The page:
Big City Girl in a Small Town World
Therefore I am now going to allure her; I will lead her into the desert and speak tenderly to her. Hosea 2:14
As you might imagine, it's been a big adjustment moving from Baytown , near Houston, to Seminole, a small town in far west Texas. There are 6700 people in Seminole—that might not seem small to some of you country people, but it's microscopic to me!
People ask me what I miss. Friends, family, church, and green. Yes, green. When you're used to the greenness of the gulf coast area, stark desert is a shock. It's all just dead. We're in a severe drought here so I've been told it's deader than usual. How can you be deader than usual when you're already dead?
The biggest change is weather. Dry as a bone. We all celebrate when the chance of rain soars to 10%. I should buy stock in lotions. And DUST! What—you didn't know dust was weather? Forecast: Windy and blowing dust. Wind means dust—clouds of dust. The clouds even show up on radar!
My plan to deal with the dust? Well. . . when the Marys and Josephs in my nativity sets have little sand dunes at their feet, I'll dust. Little did I know that would be once a week! I'm surprised the little drummer boy hasn't flopped down and made dust angels right there on the shelf!
On the good side, Dust in the air is responsible for amazing sunsets. Sometimes we see ones this beautiful in Baytown but it's an almost an every night occurrence here. God's paint brush works miracles here!
One more thing: it snows here. Two or three times a year. It's beautiful when it snows—of course, I stay home so I don't have to drive in it. West Texas also has "cotton snow". Imagine driving along through the barrenness and coming upon this scene. The cotton field looks like snow, as far as you can see. It's breathtaking and, since this is the #1 cotton-producing county in Texas, "thar's green in them thar fields." (Money, for you non-Texans)
Now, to what you came for. . . the differences between living in Baytown and in the small town of Seminole. There are lots of clichés about life in a small town . Which ones are true?
Small towns are quaint. That's sure true! When I drove around Seminole I was shocked. What?? No Kohls? No Kroger? Olive Garden to gobble up yummy breadsticks and salad?? Not even a mall? Seminole has small, locally owned shops and restaurants. And Wal-Mart? The one here's so small I call it the baby Wal-Mart. If you really want to go shopping, you have to go to Midland or Lubbock, both 60+ miles away. If I hear one more time, "You have to go to Midland to get that," this short, slightly plump woman is going to have a temper fit. And that won't be pretty! On the good side, I won't spend much money!
Everyone knows everyone. That's true, too. There's a sense of community; everyone is family. The shopkeepers call everyone by name—except for me. I get this funny look that says "You're new here." It's hard to break in as an outsider. But, as you all know, I'm not shy. I introduce myself any chance I get. I do have a few budding friendships and I go three times a week to splash around in water aerobics with all the other gray-haired ladies. Before long, everyone will know me, too.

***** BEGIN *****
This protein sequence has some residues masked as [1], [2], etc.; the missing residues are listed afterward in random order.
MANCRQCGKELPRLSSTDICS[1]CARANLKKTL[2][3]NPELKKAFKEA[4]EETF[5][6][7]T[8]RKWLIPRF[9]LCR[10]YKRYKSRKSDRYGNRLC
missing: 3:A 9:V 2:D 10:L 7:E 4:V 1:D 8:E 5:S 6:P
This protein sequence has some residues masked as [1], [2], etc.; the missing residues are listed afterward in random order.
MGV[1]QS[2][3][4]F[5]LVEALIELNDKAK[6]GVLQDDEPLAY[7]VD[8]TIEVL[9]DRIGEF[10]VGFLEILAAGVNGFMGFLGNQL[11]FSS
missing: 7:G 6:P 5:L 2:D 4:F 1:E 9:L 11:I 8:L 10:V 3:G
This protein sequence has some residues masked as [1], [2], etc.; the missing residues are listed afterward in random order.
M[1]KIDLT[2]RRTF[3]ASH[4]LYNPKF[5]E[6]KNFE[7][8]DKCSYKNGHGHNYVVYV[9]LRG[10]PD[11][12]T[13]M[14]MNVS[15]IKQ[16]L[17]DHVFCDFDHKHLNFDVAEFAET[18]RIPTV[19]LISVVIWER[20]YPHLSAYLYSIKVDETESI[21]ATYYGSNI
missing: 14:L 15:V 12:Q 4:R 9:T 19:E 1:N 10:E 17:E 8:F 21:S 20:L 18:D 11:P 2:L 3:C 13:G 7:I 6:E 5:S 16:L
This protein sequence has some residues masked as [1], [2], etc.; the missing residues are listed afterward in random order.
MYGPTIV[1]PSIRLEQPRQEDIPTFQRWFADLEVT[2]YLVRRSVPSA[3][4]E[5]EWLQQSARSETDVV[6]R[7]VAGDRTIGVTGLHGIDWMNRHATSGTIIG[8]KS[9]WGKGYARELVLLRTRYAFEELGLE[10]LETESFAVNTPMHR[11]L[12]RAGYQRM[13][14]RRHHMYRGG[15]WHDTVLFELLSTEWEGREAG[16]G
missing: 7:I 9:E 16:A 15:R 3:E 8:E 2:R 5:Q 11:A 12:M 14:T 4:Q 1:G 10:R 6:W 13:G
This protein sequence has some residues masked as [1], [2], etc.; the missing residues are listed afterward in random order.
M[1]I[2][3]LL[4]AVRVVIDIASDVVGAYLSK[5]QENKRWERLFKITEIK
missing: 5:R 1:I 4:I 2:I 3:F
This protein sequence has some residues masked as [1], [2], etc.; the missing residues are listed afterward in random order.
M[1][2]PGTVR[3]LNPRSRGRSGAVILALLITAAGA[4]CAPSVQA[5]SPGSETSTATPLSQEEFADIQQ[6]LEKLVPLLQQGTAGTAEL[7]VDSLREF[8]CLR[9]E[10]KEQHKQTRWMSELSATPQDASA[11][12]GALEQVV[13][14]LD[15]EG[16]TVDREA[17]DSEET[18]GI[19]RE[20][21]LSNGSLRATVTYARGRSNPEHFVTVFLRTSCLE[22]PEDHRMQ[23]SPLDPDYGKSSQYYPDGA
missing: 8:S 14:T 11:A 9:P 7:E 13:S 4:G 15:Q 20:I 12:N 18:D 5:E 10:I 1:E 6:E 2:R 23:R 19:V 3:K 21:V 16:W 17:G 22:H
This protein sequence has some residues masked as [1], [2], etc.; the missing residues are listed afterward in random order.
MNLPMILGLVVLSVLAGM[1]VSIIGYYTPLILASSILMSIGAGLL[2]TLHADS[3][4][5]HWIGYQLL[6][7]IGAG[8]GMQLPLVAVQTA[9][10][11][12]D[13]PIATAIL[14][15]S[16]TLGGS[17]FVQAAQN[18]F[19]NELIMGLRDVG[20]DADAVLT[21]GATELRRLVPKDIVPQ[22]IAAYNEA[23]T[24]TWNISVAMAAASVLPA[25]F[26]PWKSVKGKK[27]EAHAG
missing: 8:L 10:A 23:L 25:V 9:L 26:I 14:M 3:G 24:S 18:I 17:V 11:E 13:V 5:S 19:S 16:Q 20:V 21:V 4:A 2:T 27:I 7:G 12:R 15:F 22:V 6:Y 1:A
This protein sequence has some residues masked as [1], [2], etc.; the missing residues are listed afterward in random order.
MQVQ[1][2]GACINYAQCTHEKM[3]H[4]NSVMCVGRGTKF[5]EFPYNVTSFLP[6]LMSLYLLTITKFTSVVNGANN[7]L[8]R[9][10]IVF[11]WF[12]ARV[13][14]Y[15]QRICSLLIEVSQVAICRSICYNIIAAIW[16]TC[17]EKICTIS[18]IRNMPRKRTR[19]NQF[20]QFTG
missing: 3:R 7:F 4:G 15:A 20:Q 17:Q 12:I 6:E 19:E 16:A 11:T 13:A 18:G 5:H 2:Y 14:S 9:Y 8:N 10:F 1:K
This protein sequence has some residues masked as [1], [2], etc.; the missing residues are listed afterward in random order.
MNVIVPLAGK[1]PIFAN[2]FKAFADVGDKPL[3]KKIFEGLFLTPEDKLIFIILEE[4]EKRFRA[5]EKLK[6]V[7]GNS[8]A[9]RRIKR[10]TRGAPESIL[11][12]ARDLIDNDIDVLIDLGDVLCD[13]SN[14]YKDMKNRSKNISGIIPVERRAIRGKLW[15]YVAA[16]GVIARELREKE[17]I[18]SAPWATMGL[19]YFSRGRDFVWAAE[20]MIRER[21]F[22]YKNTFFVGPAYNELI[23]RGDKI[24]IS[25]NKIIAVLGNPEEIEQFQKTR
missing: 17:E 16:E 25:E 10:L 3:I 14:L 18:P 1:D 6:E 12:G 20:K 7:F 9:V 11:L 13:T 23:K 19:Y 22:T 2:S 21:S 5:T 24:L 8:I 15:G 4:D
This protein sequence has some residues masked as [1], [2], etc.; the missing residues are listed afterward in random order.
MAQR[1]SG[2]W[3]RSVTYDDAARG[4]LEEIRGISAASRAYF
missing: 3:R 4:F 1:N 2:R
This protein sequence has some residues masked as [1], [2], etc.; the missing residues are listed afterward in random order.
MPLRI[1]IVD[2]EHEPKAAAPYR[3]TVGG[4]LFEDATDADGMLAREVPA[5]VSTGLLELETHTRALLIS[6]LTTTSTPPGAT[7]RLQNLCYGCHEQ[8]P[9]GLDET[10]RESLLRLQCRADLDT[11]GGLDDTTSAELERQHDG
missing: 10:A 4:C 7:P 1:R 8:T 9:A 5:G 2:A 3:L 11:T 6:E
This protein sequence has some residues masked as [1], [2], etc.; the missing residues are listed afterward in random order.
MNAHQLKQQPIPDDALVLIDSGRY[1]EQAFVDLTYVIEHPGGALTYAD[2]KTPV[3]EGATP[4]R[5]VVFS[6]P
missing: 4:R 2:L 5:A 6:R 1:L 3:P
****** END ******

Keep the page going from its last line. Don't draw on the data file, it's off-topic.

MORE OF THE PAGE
Kids can hardly wait to escape to the big, wide world. That's certainly not true! There are generations here! Parents, aunts and uncles, grown kids and grandkids, sisters and brothers and in-laws—they all live here. There are lots of "way back when" stories to be told. My family is scattered all around the country so we don't see each often, usually on holidays. I envy the close bond I see in the families and friendships here.
Small towns move at a slower pace. AMEN!! Why do it today, when "mañana" will do. Clocks are just on a different time scale here. How about The sidewalks roll up at 6 PM? Yes siree, bob! Actually they start to roll up about 3 PM and they're done rolling by 6M. Except for Wal-Mart, most stores, even the grocery stores, close early. Restaurants close at 3 or 4 PM. They expect me to know how to cook! I can't say Charlie gobbles up my dinners. For someone who likes to move at 90 miles an hour it drives me crazy . . .but maybe it will be good for me to slow down.
Small towns are suffering economically. That's true in many small towns but not here! In Baytown, money has a fragrance—chemical plants and refineries. Here, cotton and peanuts are cash crops but the biggie is oil. There are pump-jacks everywhere; I called them rocking horses as a kid. They're in parks, and in fields. As you drive along, the landscape is covered with them. And as you can see, they're even in people's front yards. I wonder who gets the mineral rights for this one?
So. . .the differences are hard for me to adjust to, but God knows what He's doing. Maybe. I know I need to learn contentment and trust—again! It seems like I fail in those all the time. You've got my attention, God. I'm listening for you to speak tenderly to me!